Steroid triamcinolone side effects

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Systemic corticosteroids can reactivate tuberculosis and should not be used in patients with a history of active tuberculosis, except when chemoprophylaxis is instituted concomitantly. The incidence or course of acute bacterial infection are probably minimally affected by inhaled triamcinolone. Application of topical corticosteroids to areas of infection, including tuberculosis of the skin, should be initiated or continued only if the appropriate antiinfective treatment is instituted. If the infection does not respond to the antimicrobial therapy, the concurrent use of the topical corticosteroid should be discontinued until the infection is controlled.

Hepatic enzyme inhibitors: protease inhibitors (including ritonavir) or ketoconazole may decrease corticosteroid clearance via CYP3A4 inhibition resulting in increased effects such as Cushing's syndrome and adrenal suppression. Co-administration of triamcinolone hexacetonide with CYP 3A inhibitors (including cobicistat-containing products) is not recommended unless the potential benefit of treatment outweighs the risk of systemic corticosteroid effects. If the potential benefit of co-administration outweighs the increased risk of systemic corticosteroid side-effects, patients should be monitored for these effects (see section ).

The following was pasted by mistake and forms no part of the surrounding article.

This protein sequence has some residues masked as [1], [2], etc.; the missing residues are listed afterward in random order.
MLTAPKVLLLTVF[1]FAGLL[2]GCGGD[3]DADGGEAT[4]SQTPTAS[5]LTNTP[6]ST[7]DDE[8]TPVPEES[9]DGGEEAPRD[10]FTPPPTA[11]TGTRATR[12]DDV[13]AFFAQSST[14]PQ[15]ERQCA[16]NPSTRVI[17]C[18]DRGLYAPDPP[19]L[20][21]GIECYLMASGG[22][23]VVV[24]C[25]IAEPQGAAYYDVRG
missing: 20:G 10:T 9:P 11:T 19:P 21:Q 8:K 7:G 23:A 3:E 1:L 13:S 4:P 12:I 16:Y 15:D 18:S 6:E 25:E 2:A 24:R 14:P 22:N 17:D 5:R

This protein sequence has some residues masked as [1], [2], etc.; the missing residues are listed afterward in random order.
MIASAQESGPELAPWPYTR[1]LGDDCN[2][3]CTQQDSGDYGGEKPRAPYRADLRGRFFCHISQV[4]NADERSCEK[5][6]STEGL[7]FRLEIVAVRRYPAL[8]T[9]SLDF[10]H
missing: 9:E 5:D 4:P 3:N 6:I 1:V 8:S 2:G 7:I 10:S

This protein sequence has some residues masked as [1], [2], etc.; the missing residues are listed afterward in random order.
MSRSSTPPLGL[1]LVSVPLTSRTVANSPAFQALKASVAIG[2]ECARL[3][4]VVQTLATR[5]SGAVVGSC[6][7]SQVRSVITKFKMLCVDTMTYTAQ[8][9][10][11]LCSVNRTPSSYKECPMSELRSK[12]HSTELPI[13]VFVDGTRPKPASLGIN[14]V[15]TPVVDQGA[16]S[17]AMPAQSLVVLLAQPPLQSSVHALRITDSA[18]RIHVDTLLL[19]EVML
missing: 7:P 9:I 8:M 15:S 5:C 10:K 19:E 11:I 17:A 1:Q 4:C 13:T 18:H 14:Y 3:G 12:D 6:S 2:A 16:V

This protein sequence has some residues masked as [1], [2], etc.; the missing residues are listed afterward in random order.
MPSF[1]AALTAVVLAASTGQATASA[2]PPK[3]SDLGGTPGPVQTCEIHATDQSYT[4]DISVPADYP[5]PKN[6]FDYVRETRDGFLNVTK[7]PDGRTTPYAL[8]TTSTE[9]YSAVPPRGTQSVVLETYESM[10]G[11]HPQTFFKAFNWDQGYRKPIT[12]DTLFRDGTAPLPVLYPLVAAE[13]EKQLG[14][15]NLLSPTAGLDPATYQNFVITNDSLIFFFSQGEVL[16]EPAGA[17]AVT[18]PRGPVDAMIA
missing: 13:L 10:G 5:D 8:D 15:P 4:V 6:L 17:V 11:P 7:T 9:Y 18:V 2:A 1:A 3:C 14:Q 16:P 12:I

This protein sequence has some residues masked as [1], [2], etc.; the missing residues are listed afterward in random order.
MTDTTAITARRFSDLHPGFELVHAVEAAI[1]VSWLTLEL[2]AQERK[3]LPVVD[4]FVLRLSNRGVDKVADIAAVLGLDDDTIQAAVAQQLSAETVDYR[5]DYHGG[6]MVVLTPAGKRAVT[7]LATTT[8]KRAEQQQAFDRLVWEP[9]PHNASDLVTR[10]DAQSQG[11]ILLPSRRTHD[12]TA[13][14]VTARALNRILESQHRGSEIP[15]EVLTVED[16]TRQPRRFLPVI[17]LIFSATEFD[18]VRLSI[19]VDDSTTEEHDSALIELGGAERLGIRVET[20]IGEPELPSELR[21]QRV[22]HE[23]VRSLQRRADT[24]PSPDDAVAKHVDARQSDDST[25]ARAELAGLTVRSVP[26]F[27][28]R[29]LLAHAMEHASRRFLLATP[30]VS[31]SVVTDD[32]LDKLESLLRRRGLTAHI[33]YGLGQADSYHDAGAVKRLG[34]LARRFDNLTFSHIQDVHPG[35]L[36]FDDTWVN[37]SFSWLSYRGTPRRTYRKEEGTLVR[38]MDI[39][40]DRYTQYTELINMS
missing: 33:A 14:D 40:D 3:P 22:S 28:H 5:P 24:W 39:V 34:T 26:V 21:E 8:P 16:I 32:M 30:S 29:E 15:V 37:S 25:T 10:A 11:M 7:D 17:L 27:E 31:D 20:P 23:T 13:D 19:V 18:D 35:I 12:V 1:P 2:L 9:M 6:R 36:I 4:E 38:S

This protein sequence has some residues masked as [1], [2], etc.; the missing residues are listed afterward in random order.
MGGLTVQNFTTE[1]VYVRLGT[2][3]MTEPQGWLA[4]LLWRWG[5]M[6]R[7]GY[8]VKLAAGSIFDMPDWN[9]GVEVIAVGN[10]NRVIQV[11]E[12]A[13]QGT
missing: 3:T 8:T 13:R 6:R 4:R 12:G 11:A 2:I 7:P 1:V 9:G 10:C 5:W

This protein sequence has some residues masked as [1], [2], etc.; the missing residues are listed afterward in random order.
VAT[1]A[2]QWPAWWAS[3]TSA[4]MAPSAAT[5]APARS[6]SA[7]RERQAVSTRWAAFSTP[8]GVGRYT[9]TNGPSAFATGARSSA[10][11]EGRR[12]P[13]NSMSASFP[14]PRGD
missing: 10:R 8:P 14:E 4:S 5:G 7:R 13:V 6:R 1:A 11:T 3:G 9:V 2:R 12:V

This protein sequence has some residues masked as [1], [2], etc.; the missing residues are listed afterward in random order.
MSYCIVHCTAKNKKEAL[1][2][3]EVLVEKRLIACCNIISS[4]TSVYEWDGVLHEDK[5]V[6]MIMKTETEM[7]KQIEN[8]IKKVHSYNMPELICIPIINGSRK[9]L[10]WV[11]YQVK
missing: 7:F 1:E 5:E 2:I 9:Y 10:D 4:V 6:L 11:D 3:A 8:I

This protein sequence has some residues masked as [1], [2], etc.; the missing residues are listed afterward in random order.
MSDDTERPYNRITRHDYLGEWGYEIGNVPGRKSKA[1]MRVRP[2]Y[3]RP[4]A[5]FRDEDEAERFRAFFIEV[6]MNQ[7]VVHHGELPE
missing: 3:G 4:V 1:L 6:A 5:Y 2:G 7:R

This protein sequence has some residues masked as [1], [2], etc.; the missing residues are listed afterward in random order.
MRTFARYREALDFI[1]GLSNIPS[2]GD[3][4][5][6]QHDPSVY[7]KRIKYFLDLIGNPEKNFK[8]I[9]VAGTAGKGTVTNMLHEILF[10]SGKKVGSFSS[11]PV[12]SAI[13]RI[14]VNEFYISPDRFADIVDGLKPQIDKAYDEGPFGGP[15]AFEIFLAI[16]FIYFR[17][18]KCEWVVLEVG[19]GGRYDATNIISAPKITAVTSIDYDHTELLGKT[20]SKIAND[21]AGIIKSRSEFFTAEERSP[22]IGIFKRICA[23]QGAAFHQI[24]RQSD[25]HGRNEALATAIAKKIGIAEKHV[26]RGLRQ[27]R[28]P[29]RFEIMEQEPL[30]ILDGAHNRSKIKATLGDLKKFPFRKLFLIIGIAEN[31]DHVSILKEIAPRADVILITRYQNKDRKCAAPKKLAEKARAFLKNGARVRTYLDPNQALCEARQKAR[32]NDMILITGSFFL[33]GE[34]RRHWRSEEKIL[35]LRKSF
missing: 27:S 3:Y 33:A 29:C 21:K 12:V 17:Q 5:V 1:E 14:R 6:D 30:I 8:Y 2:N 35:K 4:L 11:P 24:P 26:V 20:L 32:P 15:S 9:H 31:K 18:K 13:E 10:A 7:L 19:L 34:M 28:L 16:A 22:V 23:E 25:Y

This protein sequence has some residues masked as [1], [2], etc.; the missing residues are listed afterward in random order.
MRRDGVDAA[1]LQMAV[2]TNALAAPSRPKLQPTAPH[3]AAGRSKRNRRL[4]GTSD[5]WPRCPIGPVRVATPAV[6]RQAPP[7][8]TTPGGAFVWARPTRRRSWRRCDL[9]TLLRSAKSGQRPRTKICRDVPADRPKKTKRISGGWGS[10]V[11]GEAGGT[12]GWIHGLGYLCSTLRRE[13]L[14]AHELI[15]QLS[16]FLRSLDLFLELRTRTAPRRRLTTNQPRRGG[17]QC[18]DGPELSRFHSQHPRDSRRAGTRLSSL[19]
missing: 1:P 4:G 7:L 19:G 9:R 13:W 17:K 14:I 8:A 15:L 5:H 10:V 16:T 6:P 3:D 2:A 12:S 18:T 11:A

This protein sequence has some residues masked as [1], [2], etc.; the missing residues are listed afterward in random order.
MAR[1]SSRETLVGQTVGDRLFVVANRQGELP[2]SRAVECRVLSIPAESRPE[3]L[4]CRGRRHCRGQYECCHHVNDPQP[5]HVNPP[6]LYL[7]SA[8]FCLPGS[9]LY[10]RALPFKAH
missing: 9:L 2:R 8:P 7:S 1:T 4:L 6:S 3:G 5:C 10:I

Steroid triamcinolone side effects

steroid triamcinolone side effects

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